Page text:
Retail Buyers Guide: Splitboard Hardgoods FW20/21
Brand: Borealis Snowboards
Interviewee: Ben Hall, Founder/Owner
Please outline up to three new key products of interest to splitboarders in your line, and tell us what makes them so great.
For 2020/2021, we will offer one splitboard model, the Koi Split, available in sizes 156, which we believe is a versatile size allowing a wide range of riders to fulfill their needs. The Koi Split has the same specs as our award-winning Koi snowboard. Ultra-progressive rockered nose with set-back camber, allowing to hover on powder like no other board out there, combined with wide sidecut radius and Sidewaves 2.0 for a solid carving experience and extra grip on icy conditions.
Construction. This is the place where you can talk to us about what’s going on under the hood in your gear, and how you are building it.
Eco-construction and high performance being Borealis’s motto, we gathered the premium materials that make our snowboards great and put them into the Koi Split:
DNA Bioplastic Topsheet: Plant-based (50%) bioplastic topsheet made from ricin oil. It is highly-resilient, UV-protected and is efficient in preventing snow from sticking on top of the board.
Greenpoxy©Bio-Resin: our boards are built using a bio-based resin made from recycled biomass such as sawdust and discarded vegetable oils. It works just as well as standard epoxy but uses far less petrochemicals in its composition.
FSC©-Certified UL Forest Core: since 2013, all our wood cores are FSC©-certified. The UL Forest Core is made of ultra-light poplar, paulownia and bamboo, for a super-lightweight experience and dynamic pop.
Triax fiberglass for solid edge-hold and a dynamic riding experience.
IS7200 Sintered Base: High-molecular density sintered base for light speed riding and impact-resiliency.
Powder Paw and Carbon Power Beams: the first is made of intermeshed carbon and Kevlar© strings for reduced vibration and increased stability/comfort, the second is our carefully-placed carbon matrix, bringing rigidity and torsional stiffness on specific areas of the board.
Karakoram© Ultra Clips: premium splitboard clips and hooks by renowned brand Karakoram, for fast climbing/riding modes changes.
Onto functionality now; how do you make your stuff work better during skinning, during transitions and riding?
The Koi is made to be ridden shorter than your average board, so losing these extra cm means carrying less weight up the mountain.
The Koi Split is extremely easy to use and adapts to most skins on the market.
The UL Forest Core is much lighter than most wood cores on the market (the Koi Split 156 weighs under 3kg), you will feel it when climbing but also when riding. A must-try experience!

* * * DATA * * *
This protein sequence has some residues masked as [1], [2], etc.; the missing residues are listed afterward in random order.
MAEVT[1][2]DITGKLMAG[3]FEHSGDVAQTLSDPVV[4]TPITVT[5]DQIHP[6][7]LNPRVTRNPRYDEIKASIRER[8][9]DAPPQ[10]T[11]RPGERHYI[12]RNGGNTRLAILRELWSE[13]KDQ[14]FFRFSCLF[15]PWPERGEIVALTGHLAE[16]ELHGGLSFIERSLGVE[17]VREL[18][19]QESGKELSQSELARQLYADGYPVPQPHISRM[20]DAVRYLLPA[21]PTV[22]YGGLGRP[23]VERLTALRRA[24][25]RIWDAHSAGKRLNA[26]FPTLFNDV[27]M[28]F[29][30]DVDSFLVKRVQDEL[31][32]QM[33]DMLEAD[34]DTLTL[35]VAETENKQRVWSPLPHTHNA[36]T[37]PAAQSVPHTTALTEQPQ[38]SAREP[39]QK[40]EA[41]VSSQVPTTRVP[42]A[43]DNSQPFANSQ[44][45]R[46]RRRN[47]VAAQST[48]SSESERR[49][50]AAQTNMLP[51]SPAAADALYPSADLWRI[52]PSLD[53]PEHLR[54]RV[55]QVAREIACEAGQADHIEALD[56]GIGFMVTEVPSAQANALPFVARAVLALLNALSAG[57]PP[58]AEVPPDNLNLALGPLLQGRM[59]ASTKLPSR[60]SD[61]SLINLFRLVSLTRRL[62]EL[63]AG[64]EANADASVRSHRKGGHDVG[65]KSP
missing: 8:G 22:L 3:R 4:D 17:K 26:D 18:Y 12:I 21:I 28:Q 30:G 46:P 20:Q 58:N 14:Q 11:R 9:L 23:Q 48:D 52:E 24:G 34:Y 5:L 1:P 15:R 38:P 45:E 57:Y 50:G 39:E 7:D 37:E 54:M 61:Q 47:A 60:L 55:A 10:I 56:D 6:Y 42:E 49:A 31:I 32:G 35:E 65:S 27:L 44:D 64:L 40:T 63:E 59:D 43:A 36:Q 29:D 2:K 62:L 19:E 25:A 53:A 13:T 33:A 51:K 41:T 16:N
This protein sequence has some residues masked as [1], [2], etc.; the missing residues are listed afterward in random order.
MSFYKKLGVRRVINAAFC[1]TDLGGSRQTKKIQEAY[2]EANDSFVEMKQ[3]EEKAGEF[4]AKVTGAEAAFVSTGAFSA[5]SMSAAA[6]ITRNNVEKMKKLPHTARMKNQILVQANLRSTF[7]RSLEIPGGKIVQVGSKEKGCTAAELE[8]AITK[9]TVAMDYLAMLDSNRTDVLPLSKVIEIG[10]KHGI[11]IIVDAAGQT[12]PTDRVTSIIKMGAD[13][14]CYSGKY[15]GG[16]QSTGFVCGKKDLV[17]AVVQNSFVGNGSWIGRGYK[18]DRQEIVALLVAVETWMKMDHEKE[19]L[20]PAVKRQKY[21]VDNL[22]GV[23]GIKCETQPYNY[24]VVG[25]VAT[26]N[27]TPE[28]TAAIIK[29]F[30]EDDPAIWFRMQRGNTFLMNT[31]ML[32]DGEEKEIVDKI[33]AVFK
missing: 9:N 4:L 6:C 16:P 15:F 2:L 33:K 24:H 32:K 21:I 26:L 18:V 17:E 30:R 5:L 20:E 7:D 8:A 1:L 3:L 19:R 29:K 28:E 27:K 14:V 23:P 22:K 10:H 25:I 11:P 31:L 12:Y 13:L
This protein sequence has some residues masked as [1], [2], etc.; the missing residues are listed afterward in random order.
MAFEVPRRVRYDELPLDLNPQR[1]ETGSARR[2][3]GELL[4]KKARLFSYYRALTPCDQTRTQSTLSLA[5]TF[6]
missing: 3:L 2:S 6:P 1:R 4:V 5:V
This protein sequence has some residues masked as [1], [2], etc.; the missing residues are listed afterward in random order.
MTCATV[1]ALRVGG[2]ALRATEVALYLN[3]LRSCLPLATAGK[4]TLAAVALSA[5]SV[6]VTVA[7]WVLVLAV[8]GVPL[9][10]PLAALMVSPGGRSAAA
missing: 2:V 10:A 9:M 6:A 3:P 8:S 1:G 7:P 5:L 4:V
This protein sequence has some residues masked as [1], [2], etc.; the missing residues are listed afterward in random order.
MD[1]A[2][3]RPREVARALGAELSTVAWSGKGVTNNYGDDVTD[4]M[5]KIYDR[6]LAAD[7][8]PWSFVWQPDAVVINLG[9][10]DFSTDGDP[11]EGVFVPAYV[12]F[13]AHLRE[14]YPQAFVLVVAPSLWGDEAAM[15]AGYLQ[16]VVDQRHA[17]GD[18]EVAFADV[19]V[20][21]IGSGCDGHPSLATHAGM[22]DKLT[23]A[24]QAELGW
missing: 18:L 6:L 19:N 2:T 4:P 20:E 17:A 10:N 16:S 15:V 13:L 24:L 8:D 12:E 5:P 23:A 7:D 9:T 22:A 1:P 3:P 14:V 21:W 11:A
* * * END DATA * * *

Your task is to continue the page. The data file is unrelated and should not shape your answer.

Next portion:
The shape is ideal for the various different conditions you will encounter whilst spliboarding:
Forest runs: the short moon-shaped tail brings swift movement in tight areas and the ultra-long nose rocker keep you afloat even on the deepest days.
Wide open freeride terrain: the big sidecut radius, Blizzard Camber profile and IS7200 sintered base allow for fast wider turns and perfect stability at high speed.
Steep and icy conditions: again, the wide sidecut radius combined with Sidewaves 2.0 bring all the necessary edge-hold and grip to maintain your confidence and smile, even when facing down the Couloir des Cosmiques on a windy icy day.
Which pricepoint is seeing the most action at retail? Are splitboarders prepared to spend money on gear, or is this a discount/budget marketplace?
Big-Mountain-specific splitboards are generally more expensive than other types, even more if they are made of carbon. I think people are ready to spend the necessary price to get good gear, although prices tend to decrease making the sport more accessible in general.
If brands can offer quality splitboards at lower prices, then I think aficionados will be happy.
What unique or new features will splitboarders dig about your gear next year?
Eco-construction, unique shape and lightweight build (and price!).
How are graphics evolving in your splitboard-focused lineup? Any particular trends happening here?
As always, we are in awe when looking at nature so we tend to create our graphics based on this. Patterns are naturally occurring and eye-catching, that’s why we use scales on our Koi Split (also because it’s a fish).
What’s the ideal-world distribution channel for your gear as splitboarding evolves? B2C, specialty retail or wider? Do people still need advice on this stuff?
I think as long as people can get advice (they usually ask for some), then it’s ok. What I think is important is that they try the gear to make up their mind.
In terms of size, which are your top three European markets for splitboard equipment?
France, Switzerland, Austria.